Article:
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How Chaosbane streamlines Warhammer and Diablo for a modern audience

Chaosbane evokes '90s RPGs and tabletop classics, but Eko Software wants to ensure you're not bogged down

Diablo wasn’t the first action-RPG. The genre stretches back into the early ‘80s, after all, and it’s clearly a very different beast from the MMO shooters that parade themselves under the same banner today. But Blizzard’s iconic 1996 release did help galvanise the template for a very particular kind of action-orientated roleplaying game.

Putting some hands-on time into the first closed beta for Warhammer: Chaosbane, it’s clear the developers behind it cast their latest creation from the same mould that Blizzard helped shape. Chaosbane manages to bring some distinguishing features, but with every enemy hacked and barrel slashed, it feels a little more like a visit to PC gaming in the ‘90s.

Chaosbane, then, is a class-based hack-and-slash dungeon crawler of the traditional kind. Offering optional drop-in co-op gameplay – available either locally or online – it feels designed to be ‘cooperative first’, and a solitary experience second. For this inaugural closed beta only two character classes are available; an Imperial Soldier and a High-Elf mage. That leaves the ranged specialist Wood Elf a relative mystery for now, but we’ve already taken the aggressive Dwarf Slayer out for a spin.

Tackling the beta with Imperial Soldier Konrad Vollen, it doesn’t take long to realise that Parisian studio Eko Software has put considerable effort into capturing the Warhammer Fantasy world. If you’re not a Warhammer devotee, that’s the one without spaceships and mechs – you won’t find a sniff of Warhammer 40k’s sci-fi here. Instead we’re in firm swords and demons territory, and every detail appears faithful to the tone and setting of Games Workshop’s universe.

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Specifically, Chaosbane is set in the continent of Old World, which has been overwhelmed by a war with the Chaos; demons unleashed on humanity by ill-willed gods. The game focuses on a renewed effort to purge the Chaos horde from the ravaged continent. The beta provides access to a single act of the game’s main campaign, seeing us clear out the Nuln sewers of creatures. Cue plenty of dashing back and forth between quest-givers and rooms packed tight with vigorously energetic demons. It’s not that Chaosbane feel derivative of Diablo, but it’s squarely from the same sub-genre.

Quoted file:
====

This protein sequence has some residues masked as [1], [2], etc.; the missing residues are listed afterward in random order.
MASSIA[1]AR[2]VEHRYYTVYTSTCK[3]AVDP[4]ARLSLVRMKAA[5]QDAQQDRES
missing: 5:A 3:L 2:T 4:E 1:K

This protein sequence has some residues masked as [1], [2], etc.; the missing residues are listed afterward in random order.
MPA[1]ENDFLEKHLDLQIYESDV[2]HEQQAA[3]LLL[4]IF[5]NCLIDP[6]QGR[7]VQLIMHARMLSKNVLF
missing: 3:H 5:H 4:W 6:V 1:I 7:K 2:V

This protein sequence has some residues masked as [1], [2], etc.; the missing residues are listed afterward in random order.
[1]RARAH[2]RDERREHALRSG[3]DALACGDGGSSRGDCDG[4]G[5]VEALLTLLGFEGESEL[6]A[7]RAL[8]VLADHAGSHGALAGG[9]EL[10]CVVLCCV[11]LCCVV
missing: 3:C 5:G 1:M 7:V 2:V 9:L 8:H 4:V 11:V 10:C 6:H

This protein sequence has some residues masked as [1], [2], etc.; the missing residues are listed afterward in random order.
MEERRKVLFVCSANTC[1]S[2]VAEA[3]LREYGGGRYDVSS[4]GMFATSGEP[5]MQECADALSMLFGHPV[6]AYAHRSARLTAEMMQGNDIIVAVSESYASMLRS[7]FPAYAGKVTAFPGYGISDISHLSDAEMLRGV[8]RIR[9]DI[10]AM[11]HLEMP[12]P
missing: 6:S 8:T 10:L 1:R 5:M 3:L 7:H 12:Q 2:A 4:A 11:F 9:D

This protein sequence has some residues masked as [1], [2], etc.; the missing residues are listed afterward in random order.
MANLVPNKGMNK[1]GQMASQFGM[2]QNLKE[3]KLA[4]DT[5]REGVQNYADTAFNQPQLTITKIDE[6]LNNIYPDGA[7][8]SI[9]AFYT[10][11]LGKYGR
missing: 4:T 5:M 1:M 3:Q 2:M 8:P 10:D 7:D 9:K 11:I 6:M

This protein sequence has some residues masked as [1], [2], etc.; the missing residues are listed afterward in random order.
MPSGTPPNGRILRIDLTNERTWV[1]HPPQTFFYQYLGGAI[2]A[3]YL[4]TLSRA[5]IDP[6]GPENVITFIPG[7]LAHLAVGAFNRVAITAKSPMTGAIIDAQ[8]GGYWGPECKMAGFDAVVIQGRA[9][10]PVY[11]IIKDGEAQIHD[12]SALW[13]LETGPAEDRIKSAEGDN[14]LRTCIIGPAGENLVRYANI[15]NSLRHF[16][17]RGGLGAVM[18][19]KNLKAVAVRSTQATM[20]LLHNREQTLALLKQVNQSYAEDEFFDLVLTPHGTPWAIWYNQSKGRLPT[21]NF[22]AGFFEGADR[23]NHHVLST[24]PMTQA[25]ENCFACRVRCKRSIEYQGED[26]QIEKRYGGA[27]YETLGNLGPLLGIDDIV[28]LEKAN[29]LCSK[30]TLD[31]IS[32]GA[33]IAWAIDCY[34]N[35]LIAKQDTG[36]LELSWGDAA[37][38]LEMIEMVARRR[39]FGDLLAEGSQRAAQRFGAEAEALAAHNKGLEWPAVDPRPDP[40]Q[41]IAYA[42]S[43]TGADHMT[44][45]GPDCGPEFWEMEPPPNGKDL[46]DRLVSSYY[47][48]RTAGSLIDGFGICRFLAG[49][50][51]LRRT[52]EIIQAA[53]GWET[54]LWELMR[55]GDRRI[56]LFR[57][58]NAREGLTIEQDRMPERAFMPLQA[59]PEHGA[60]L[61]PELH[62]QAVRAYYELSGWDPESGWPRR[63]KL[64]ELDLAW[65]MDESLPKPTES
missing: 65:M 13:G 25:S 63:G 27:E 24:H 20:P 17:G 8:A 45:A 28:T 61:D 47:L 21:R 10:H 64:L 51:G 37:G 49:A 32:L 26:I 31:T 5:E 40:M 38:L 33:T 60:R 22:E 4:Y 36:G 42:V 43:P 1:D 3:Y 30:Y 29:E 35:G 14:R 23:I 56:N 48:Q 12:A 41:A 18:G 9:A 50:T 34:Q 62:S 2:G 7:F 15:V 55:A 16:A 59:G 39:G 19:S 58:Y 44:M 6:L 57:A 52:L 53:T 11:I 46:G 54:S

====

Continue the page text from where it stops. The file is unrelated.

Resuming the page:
Related: Games Workshop wants to change the reputation of its licensed Warhammer Games

While Chaosbane is clearly conceived to delight fans of the Warhammer IP – you can feel the tabletop and boardgaming heritage as you play Eko’s game – there’s enough concession to the non-expert player that you won’t need to have served time with any Games Workshop miniatures titles. The fast and loose action of Chaosbane is much pacier than anything seen in the physical releases, but it’s hard to shake the sense that a trace of HeroQuest and even Space Hulk DNA is present.

And while Chaosbane may be an action-RPG that leans into its role-playing roots, it has borrowed some of the user interface elegance from modern action titles. Whether flicking an eye to the HUD or tinkering with your inventory via a menu, there’s a clarity to the way Chaosbane communicates with you. A little RPG experience won’t go amiss, but this is a game with UI that’s far from dense, and rarely stymied by jargon and bewildering symbols. As such, in the few hours we put in, Chaosbane feels a touch lighter – and more accessible – than comparable RPGs.

There are, however, some of the problems expected of an early closed beta. While the game world was detailed and polished, movement and cutscenes stutter on occasion. We’re largely only able to secure online public co-op matches against much higher-ranked strangers – though charging through a dungeon with much more powerful allies is undeniable fun.

It’s also clear that Chaosbane is being co-developed for both PC and console. For all the time we spend merrily hammering away at our mouse button, playing with a gamepad feels like a more natural fit with the game’s systems and structure. We’ve all seen cases where keyboard and mouse controls have been squeezed gracelessly onto a gamepad for a PC-to-console port, but here it feels like the developers have designed the experience around a controller.

Even so, Chaosbane appears devotedly conventional. It’s plenty of fun, and that will only be underscored by coop play, but Eko’s effort isn’t striving to broaden the definition of ‘action-RPG’ by any significant measure. That needn’t be a bad thing, of course, and what’s here so far represents a promising hack-and-slash that’s both accessible and nuanced. Chaosbane promises to be a guiltless pleasure for anyone who ever fell in love with a Diablo game.